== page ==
What the Rich Think About the Poor
October 22, 2014 16 Comments
It Strikes Me as Odd — A Fable
Once upon a time in a place called Nowhere during the era of Ubiquity there were two women having tea and scones in an elegant and dainty café.
“It strikes me as odd that the color of money is green,” Aye Whole said as she put a piece of scone in her mouth.
“I think it would be much prettier if it were rainbow-colored don’t you?” said her friend Fallow Weir.
“No. As someone who has a lot of money, I can without a doubt say that money would be much more pleasantly held in my hand if it were a different color. Say the color of gold for the rich and brown for the poor.”
“Why brown for the poor?” Fallow asked stirring her tea.
“Because brown is the color of excrement,” replied Aye. “And everything the poor touches turns into excrement. And it should be gold for the rich because we have the Midas touch when it comes to making them.”
“But brown is such a plain and ugly color. What about white then?” replied Fallow.
“Oh that wouldn’t do at all. White is too pure. And money is not pure since some of the poor must have to hold a little of it too. It would be different if money were restricted to people with a lot of money such as myself and even you.”
Fallow stopped stirring and replied, “Oh. And just how much money do you have?”
“Well I come from money. I always have money. My house costs a lot of money and everything I wear costs a lot of money.”
“Oh, you are made of money aren’t you Aye.”
“Why I certainly am. And do you know what else that makes me?”
“Oh please tell me. You know how much I rely on your guidance to show me the way.”
“People with money generally know more and do less.”
“Why is that?” asked Fallow with perplexity.
“Because money will not allow us to do anything else. Spending money is all we have time for. On the other hand, the poor must always do more so they can be less poor and if they rest even just a tiny bit, well they become even more poor.” Aye pointed her finger at a young boy who had just finished cleaning a table and carrying a tray of dirty dishes away. “See what I mean? They struggle and sweat for a pittance.”
“But that is an awful fate Aye. I am glad that we are not poor.”
“Oh definitely not! But do remember that there is a hierarchy within the rich as well.”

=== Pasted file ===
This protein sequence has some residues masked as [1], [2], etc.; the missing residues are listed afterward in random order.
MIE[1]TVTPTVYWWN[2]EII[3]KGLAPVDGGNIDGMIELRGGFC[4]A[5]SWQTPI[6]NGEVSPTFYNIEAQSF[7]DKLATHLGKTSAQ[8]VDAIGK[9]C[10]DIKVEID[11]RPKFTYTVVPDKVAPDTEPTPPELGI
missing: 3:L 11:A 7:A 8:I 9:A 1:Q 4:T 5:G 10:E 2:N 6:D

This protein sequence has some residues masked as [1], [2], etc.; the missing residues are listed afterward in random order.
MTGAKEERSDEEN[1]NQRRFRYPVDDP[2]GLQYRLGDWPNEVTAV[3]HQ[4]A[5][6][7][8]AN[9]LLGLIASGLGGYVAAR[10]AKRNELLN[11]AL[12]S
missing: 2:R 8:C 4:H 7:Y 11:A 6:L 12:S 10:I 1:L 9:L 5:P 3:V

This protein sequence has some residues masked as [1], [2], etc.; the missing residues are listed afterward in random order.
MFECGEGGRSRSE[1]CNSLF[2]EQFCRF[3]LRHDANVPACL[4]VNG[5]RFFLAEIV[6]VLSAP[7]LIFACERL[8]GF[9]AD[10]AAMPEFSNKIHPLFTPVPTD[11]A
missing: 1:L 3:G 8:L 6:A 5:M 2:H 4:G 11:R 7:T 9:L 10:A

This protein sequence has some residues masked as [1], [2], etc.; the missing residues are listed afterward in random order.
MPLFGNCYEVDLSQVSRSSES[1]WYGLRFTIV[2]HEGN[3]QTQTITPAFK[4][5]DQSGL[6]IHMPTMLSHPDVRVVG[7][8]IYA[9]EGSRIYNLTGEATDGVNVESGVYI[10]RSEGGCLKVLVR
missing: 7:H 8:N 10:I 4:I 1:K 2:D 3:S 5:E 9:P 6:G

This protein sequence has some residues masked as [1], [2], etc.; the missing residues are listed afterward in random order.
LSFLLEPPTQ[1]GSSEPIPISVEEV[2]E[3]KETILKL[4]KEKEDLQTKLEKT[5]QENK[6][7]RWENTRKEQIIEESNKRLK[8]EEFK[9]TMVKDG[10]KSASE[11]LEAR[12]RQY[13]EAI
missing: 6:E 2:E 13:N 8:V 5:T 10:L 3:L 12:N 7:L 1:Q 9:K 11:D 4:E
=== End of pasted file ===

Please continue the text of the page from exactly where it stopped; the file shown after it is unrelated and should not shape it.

“Oh?” said Fallow for she had not heard of this before.
“Your family is very rich, which makes you very rich. But my family is richer and that makes me richer. So, it would not be odd for me to say that I am better than you in that respect. There are shades of gray even with the rich.”
Fallow took stock of this information. Suddenly the status of being rich was not as clearly defined and if indeed there were shades of gray, then she Fallow Weir was of the lower shade. “Well what about Clara Upancoming?” said Fallow. “She was once poor and now she is quickly having lots and lots of money and perhaps doing lots and lots less. Just like us. Why if she keeps doing nothing the way she does, she might soon surpass your money!”
Aye shook her head. “Someone like Clara Upancoming will never be better than me because people like me who originate from money and have done nothing to earn our money will always be better than those who have to work for it. In fact we should make it a point to show them our superiority because people need to learn their place in life.”
The chime of the café door rang. The women saw Clara Upancoming enter wearing an elegant outfit.
“Oh my. Look at her transformation,” said Fallow in amazement. “She looks very well rested indeed and her clothes look very expensive. And look Aye she has that purse you had your eye on last week.”
Aye haughtily tilted her head so high that her nostrils faced the ceiling.
Clara walked to their table and said, “Hello ladies. I am looking for volunteers at the soup kitchen on Homeless Road. What are you doing a week from today?”
Before Fallow could respond Aye said, “We are busy doing absolutely nothing. So, we will not be there.”
Disappointed but not surprised at Aye’s reaction Clara merely nodded her head. “That’s a shame. We could really use your help. If something changes you let me know. Now if you’ll excuse me ladies.”
Aye eyed with resentment the purse hanging on Clara’s arm as the woman walked away for someone like her did not deserve to have something so smart, beautiful and elegant.